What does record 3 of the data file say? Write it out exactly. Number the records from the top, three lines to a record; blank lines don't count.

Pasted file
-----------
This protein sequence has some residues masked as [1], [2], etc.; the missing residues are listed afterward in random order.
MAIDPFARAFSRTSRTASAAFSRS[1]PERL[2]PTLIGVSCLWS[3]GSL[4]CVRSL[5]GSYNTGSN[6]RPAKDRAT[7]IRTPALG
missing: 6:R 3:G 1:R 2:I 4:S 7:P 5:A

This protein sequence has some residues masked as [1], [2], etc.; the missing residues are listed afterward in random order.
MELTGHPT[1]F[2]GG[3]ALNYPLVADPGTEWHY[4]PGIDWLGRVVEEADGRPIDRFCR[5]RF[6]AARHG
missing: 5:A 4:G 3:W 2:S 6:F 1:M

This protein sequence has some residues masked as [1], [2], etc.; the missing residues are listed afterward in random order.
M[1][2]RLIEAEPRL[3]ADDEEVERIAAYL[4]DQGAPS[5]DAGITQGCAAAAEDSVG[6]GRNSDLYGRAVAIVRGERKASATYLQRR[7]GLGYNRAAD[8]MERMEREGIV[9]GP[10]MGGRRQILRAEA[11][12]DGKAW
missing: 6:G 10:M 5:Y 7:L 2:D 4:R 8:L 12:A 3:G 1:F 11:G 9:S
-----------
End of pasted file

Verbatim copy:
This protein sequence has some residues masked as [1], [2], etc.; the missing residues are listed afterward in random order.
M[1][2]RLIEAEPRL[3]ADDEEVERIAAYL[4]DQGAPS[5]DAGITQGCAAAAEDSVG[6]GRNSDLYGRAVAIVRGERKASATYLQRR[7]GLGYNRAAD[8]MERMEREGIV[9]GP[10]MGGRRQILRAEA[11][12]DGKAW
missing: 6:G 10:M 5:Y 7:L 2:D 4:R 8:L 12:A 3:G 1:F 11:G 9:S